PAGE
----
COMMUNICABLE DISEASE/PUBLIC HEALTHEMERGENCY PREPAREDNESS & RESPONSE
3020 Rucker Avenue, Suite 300Everett, WA 98201-3900425.339.5278 fax 425.339.8706tty 425.339.5252 www.snohd.org
FACTS ABOUT NOROVIRUS
What is Norovirus?
Norovirus is the name of a group of viruses that is a common cause of vomiting and diarrhea illnessoutbreaks. Although people who have norovirus infection may feel very sick for several days, the illnessis seldom serious.
What are the symptoms of Norovirus?
Symptoms often begin suddenly within 12 to 48 hours after exposure to norovirus. Most people getbetter within one or two days and have no long-term health effects from the illness, though dehydration(loss of fluids) may occur and may result in hospitalization.Symptoms include:
Nausea and vomiting
Fever, chills, headache, muscle aches
How is Norovirus spread?
Norovirus is found in the stool and vomit of infected people. It is very contagious and usually spreadperson-to-person, or by contaminated food. People can become infected with the virus by:
Eating food or drinking liquids that are contaminated with norovirus.
Touching surfaces or objects contaminated with norovirus and then putting their hands in theirmouth.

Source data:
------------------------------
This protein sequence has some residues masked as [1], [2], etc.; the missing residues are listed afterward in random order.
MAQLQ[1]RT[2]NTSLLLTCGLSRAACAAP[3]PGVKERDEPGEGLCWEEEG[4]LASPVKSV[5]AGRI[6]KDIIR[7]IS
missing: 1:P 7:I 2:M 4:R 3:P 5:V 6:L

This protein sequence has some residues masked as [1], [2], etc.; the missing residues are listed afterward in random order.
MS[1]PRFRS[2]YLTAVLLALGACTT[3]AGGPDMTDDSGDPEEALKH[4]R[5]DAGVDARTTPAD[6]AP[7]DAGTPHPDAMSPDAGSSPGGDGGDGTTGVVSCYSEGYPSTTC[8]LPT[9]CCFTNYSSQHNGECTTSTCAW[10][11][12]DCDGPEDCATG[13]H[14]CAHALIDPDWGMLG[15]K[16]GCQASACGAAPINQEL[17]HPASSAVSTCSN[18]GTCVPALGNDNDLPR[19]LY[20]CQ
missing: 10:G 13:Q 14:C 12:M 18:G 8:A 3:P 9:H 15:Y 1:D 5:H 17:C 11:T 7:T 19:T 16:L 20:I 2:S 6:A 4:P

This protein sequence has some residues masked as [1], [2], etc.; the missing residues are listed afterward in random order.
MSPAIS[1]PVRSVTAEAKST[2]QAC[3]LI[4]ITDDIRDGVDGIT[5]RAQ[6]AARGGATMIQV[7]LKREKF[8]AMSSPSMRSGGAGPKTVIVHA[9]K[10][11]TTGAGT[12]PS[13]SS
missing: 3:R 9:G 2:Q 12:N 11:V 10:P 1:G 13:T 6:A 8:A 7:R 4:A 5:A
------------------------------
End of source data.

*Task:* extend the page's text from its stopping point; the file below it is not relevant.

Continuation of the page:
Direct contact with a person who is infected and showing symptoms, such as caring for someonewith the illness, or sharing foods or eating utensils with someone who is ill.Norovirus can spread quickly in places with close living quarters, such as childcare centers, long-termcare facilities, and cruise ships. People who work in these types of facilities should carefully followsteps to prevent the spread of infection when caring for children or residents who may have a norovirusinfection. People infected with norovirus are contagious from the moment they begin feeling ill until atleast 3 days after symptoms end.
How is Norovirus diagnosed?
Diagnosis is usually made based on the person’s symptoms. Laboratory diagnosis for norovirus isusually only done to help determine the cause of an outbreak. Public Health may request samples of stool or vomit to look for norovirus in the laboratory.
1/9/07 Adapted from Public Health, Seattle & King County Page 1 of 2